Peter St. Onge

Miracle on the Hudson passenger chooses novel way to face fear of flying

In the 10 years since he was a passenger on Flight 1549, Clay Presley has been asked one question more than any other: What has he accomplished in his life since that day Capt. Chesley Sullenberger skimmed an Airbus 320 safely on the Hudson River? Presley figures he’ll get that question today, too, so he pulls out a notepad and places it on his lap. “I made a list,” he says.

We are sitting in the Carolinas Aviation Museum, which will celebrate the 10-year anniversary of Flight 1549 on Tuesday. A lot has happened since then for Clay Presley, as it would for any of us in a decade worth of days. But when they’re 10 years you might not have seen, things look a little different. So here goes. “First,” Presley says, “I have eight more grandchildren, with two more on the way.” Also, he says, he saw his two youngest children graduate from college and get married. Also, he decided to sell his company.

“And,” he says, “I learned how to fly.”

This is a story about how moments can define us. It’s not, however, about how we’re defined by one moment, because that’s not usually how it works — even for the biggest moments. For Clay Presley, that moment came on a 2:45 p.m. flight to Charlotte from New York on Jan. 15, 2009. Presley was a regular flier then; the office product design company he owned put him on planes three to four times a month. So he didn’t pay attention to the obligatory safety presentation that day, nor the taxi and takeoff, nor anything else until the explosion.

At first, he thought it was a bomb. A haze — and an awful smell — filled the cabin. Soon, Sullenberger got on the intercom and told the passengers to brace for impact. “I was scared to death,” he remembers, but he also was oddly calm. He grabbed his Blackberry and sent his wife, Carol, a message: “I love you.” Then the impact came — like a hard car accident — then quiet, then someone saying “Open the doors.”

Remember that iconic photo of passengers on the plane’s wings? Presley is the blurry figure on the far right. Soon, the rescue boats would come, and the reporters and cameramen would arrive. Presley would get on a plane back to Charlotte, tell his story dozens of times, be part of a television documentary, even meet Sullenberger and his fellow 1549 passengers before finally getting on with his life.

Except for this: He became anxious about flying. He’d heard some of his fellow 1549 passengers were avoiding flying, but Presley had little choice with his business. Something had to change.

That summer, he remembered a conversation with Sullenberger shortly after 1549. Presley had flown to San Francisco for work and met Sully for a quick hello. They talked about the flight, of course, and Sullenberger asked: “How was it in the back of the plane?” Presley responded: “We were only 40 feet apart,” but when he thought about it later, he realized that Sullenberger wasn’t asking if the feeling was different 15 rows back. He was asking what it was like not understanding what was happening. It was then Presley realized that he wanted to understand.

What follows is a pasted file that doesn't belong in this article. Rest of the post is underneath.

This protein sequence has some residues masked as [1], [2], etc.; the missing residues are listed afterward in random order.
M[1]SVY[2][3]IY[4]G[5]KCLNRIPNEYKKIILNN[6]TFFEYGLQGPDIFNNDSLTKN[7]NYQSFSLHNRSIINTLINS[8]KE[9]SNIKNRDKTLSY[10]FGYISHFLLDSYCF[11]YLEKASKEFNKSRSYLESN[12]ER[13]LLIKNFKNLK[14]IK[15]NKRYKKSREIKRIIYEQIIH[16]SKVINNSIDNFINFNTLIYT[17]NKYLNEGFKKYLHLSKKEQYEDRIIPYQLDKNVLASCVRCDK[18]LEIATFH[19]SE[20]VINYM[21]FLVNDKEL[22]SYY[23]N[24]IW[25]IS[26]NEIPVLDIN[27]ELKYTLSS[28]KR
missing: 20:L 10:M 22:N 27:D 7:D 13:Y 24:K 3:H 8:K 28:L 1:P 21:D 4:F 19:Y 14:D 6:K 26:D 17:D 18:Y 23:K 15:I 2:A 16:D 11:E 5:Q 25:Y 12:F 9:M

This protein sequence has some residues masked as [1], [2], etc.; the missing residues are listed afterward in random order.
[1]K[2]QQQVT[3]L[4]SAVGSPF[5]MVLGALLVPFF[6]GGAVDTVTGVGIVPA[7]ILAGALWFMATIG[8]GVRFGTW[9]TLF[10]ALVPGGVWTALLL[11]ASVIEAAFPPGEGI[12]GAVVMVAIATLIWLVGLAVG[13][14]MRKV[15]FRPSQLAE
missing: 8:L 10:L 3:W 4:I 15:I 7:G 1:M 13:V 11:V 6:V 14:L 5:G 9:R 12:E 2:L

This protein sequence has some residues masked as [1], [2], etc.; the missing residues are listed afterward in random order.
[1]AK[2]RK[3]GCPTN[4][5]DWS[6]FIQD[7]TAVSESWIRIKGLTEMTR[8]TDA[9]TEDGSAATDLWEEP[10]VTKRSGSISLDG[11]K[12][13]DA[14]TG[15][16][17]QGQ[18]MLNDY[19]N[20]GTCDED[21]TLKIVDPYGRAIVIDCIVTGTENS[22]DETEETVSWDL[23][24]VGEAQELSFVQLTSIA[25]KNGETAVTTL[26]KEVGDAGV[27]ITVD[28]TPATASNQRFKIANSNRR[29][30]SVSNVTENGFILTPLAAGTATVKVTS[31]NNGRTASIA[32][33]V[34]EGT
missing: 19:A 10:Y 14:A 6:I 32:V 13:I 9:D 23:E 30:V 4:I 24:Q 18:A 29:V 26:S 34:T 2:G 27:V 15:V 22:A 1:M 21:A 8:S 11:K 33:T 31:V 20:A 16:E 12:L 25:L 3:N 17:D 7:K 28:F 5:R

That fall, he began taking flying lessons with single engine planes in Rock Hill. He learned about aircraft inside and out, about lift and turbulence, about why things happen the way they do. In the summer of 2011, two years after Flight 1549, Presley earned his private pilot’s license. By then, he not only had overcome his anxiety, but found that he loved being in the air.

Something else has happened, too: Presley has made new and deep friendships within the aviation community. “Every year I send a note to Sully and (Flight 1549 co-pilot) Jeff Skiles,” he says, and he shows me the latest. “It’s a wonderful community of smart people,” he says. “I never would’ve met them if it weren’t for that.”

He ‘s up to 600 hours total now as a pilot, enough to understand that something unexpected happens most every flight. Usually it’s small things, although he remembers one solo flight from Arkansas a few years back when he came up too fast on a winter storm front. “The turbulence was bad,” he said. “I was nervous.” But he piloted himself to a safer place, and he learned to respect weather differently. “Every time you fly, there’s a lesson,” he says.

That includes Flight 1549, of course.

Presley glances at his notepad. A museum tour group walks around the plane. A guide tells them that 1549 was a rarity — a commercial airline crash without fatalities. Presley remembers how a friend told him once that 1549 should be a defining moment in his life, but not the defining moment. That’s true, he says. That day gave him the opportunity to see things differently, and that’s what he’s done. “I approach things with a more purposeful focus now,” he says. “I really try to understand what it is that I want to accomplish.”

And so he has his list. His accomplishments. His children and grandchildren and the pilot’s license. Also, he’s built a house in the Bahamas. He flies with his son, who also has a private license. He’s fished with friends.

Three-thousand, six hundred and fifty days. He’s lived.

He nods at that.

“I’ve lived.”